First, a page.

SUPREME COURT OF ILLINOIS
539 N.E.2d 1247, 128 Ill. 2d 500, 132 Ill. Dec. 441 1989.IL.785
Appeal from the Appellate Court for the First District; heard in that court on appeal from the Circuit Court of Cook County, the Hon. Carl J. Cipolla, Judge, presiding.
JUSTICE CLARK delivered the opinion of the court.
DECISION OF THE COURT DELIVERED BY THE HONORABLE JUDGE CLARK
Appellant, Clarence McClain, was arrested for driving under the influence of alcohol. A breathalyzer test disclosed a 0.14 concentration of alcohol in his blood, and McClain's driver's license was summarily suspended by the Secretary of State pursuant to section 11-501.1 of the Illinois Vehicle Code (the Code) (Ill. Rev. Stat. 1985, ch. 95 1/2, par. 11-501.1). The circuit court of Cook County rescinded the summary suspension due to perceived defects in the documentation filed by the arresting officer. The appellate court reversed the judgment of the circuit court and reinstated the suspension. (165 Ill. App. 3d 157.) We subsequently granted McClain's petition for leave to appeal (107 Ill. 2d R. 315(a)).
We begin consideration of this appeal with an examination of the summary suspension process. Under the summary suspension statute, any person who drives or is in actual physical control of a motor vehicle upon a public highway of this State is deemed to have given consent to a chemical test or tests of blood, breath or urine for purposes of determining the alcohol, other drug, or combination thereof content of such person's blood. (Ill. Rev. Stat. 1985, ch. 95 1/2, par. 11-501.1(a).) Under the implied-consent doctrine, a person requested to submit to this test must be warned by the arresting officer that a refusal to submit to the test or a finding of an alcohol concentration of 0.10 or greater will result in summary suspension of the person's driver's license. (Ill. Rev. Stat. 1985, ch. 95 1/2, par. 11-501.1(c).) The officer is then required to submit a sworn report to the Secretary of State and the circuit court of venue certifying that the test was requested and that the person either refused to submit to the test or submitted to testing which disclosed an alcohol concentration of 0.10 or more. (Ill. Rev. Stat. 1985, ch. 95 1/2, par. 11-501.1(d).) Upon receipt of the officer's sworn report, the Secretary of State summarily suspends the person's license. Ill. Rev. Stat. 1985, ch. 95 1/2, par. 11-501.1(e).
A person whose driving privileges are suspended under section 11-501.1 may request a hearing in the circuit court to seek rescission of the suspension pursuant to section 2-118.1 of the Code (Ill. Rev. Stat. 1985, ch. 95 1/2, par. 2-118.1). Section 2-118.1 provides in part:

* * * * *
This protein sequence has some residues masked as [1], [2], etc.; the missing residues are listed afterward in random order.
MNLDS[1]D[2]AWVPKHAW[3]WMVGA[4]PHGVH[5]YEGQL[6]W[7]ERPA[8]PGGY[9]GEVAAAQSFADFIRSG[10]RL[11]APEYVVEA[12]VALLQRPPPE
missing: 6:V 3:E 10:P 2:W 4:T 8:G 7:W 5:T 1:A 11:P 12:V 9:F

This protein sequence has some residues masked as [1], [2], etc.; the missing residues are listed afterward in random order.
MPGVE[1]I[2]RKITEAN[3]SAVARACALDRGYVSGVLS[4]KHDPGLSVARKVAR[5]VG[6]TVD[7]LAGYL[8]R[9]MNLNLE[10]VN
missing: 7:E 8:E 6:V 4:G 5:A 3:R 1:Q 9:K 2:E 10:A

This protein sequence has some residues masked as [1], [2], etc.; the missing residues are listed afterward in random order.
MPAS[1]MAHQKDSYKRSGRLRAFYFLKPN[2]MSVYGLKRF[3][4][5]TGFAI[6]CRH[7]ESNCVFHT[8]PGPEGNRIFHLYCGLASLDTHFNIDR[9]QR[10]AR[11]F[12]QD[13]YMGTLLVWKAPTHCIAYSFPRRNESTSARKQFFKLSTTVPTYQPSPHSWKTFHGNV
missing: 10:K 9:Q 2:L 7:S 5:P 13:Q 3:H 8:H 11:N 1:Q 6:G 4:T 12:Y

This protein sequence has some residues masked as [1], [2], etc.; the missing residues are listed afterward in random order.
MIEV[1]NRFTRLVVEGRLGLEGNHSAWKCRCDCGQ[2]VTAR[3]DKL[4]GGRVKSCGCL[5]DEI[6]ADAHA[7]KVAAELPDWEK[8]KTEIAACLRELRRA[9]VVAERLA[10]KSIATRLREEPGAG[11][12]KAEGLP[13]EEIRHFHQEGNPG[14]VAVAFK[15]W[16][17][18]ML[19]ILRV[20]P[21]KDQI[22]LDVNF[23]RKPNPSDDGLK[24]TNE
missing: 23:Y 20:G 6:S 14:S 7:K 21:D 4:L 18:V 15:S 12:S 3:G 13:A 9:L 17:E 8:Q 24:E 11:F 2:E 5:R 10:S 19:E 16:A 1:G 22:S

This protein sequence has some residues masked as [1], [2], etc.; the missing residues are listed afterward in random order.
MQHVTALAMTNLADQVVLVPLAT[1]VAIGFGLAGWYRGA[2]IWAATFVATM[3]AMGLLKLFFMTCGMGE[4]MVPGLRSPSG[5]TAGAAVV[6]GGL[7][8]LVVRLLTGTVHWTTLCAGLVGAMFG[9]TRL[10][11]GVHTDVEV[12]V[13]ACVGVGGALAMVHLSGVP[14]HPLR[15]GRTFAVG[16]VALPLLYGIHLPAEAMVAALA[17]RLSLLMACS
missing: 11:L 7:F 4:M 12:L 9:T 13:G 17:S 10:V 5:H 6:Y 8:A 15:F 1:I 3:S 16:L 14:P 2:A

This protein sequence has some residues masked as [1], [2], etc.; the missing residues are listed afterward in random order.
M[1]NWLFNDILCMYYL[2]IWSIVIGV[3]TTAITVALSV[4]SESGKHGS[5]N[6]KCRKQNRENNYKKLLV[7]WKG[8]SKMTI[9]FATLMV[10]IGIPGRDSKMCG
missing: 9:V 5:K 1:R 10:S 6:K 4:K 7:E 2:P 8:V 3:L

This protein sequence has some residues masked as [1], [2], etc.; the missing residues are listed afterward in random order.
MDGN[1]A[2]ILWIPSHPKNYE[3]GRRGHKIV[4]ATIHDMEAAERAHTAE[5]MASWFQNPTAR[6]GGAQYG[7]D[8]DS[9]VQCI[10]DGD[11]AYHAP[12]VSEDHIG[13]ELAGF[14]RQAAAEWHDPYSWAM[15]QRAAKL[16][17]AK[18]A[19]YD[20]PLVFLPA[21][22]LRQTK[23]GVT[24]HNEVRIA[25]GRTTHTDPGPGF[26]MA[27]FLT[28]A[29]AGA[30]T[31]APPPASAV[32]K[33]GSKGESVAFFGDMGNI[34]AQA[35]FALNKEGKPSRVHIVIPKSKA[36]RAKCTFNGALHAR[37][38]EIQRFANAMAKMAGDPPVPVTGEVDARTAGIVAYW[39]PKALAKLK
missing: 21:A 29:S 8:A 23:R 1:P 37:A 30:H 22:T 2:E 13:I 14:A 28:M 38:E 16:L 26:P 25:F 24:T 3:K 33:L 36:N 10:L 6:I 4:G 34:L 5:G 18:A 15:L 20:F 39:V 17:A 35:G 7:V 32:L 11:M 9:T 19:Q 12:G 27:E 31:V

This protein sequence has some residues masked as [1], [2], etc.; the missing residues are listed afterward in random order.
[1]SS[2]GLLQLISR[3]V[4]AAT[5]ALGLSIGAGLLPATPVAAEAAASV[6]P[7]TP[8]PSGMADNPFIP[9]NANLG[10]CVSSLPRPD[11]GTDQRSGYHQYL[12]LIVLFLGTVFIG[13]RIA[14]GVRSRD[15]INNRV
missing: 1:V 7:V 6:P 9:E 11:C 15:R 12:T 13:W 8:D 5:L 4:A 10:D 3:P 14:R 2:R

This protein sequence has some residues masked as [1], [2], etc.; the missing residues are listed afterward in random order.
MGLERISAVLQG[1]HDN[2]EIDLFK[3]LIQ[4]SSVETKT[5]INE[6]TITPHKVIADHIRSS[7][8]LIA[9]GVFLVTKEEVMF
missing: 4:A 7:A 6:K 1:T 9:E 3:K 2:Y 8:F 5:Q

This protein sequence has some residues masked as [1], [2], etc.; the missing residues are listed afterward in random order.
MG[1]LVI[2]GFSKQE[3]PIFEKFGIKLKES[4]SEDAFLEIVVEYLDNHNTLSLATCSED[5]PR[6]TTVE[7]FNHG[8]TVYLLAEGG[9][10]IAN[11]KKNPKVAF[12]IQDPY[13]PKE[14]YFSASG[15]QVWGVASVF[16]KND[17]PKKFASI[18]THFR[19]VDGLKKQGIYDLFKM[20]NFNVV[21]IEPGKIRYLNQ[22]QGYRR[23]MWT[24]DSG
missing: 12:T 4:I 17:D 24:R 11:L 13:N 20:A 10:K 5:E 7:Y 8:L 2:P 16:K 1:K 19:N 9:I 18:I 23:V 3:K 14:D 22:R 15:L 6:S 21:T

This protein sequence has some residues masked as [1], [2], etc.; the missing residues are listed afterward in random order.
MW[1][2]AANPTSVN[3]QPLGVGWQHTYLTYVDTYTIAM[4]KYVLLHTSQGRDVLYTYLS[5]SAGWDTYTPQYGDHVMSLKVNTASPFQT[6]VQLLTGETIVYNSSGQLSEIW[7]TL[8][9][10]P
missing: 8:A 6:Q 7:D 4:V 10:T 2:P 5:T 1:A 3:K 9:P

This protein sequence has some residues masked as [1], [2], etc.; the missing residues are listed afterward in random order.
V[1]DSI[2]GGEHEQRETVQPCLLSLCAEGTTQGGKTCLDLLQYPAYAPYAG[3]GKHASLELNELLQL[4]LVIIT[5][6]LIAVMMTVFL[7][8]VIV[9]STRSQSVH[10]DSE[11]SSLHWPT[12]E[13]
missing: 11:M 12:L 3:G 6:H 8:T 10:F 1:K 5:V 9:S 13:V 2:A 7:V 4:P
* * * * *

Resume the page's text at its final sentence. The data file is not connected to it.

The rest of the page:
"The scope of the hearing shall be limited to the issues of:
1. Whether the person was placed under arrest for an offense as defined in Section 11 -- 501, or a similar provision of a local ordinance, as evidenced by the issuance of a Uniform Traffic Ticket; and
2. Whether the arresting officer had reasonable grounds to believe that such person was driving or in actual physical control of a motor vehicle while under the influence of alcohol, other drug, or combination thereof; and
3. Whether such person, after being advised by the arresting officer that the privilege to operate a motor vehicle would be suspended if the person refused to submit to and complete the test or tests, did refuse to submit to or complete such test or tests to determine the person's alcohol or drug concentration; or
4. Whether the person, after being advised by the arresting officer that the privilege to operate a motor vehicle would be suspended if the person submits to a chemical test, or tests, and such test discloses an alcohol concentration of 0.10 or more, and such person did submit to and complete such test or tests which determined an alcohol concentration of 0.10 or more." Ill. Rev. Stat. 1985, ch. 95 1/2, par. 2-118.1(b).
In the present case, McClain requested a hearing pursuant to section 2-118.1 of the Code (Ill. Rev. Stat. 1985, ch. 95 1/2, par. 2-118.1). In his "Petition to Rescind Statutory Suspension" he alleged that: (1) he was not properly placed under arrest for an offense defined in section 11-501.1 of the Code; (2) the arresting officer did not have reasonable grounds to believe that he was driving while under the influence of alcohol; (3) he had not been adequately warned by the arresting officer; and (4) he did not refuse to submit to the breathalyzer test pursuant to the statute. However, at the hearing, McClain argued two other grounds for rescission. He claimed that the arresting officer's failure to swear under oath as to the truth of his reports, along with the officer's failure to list the time ...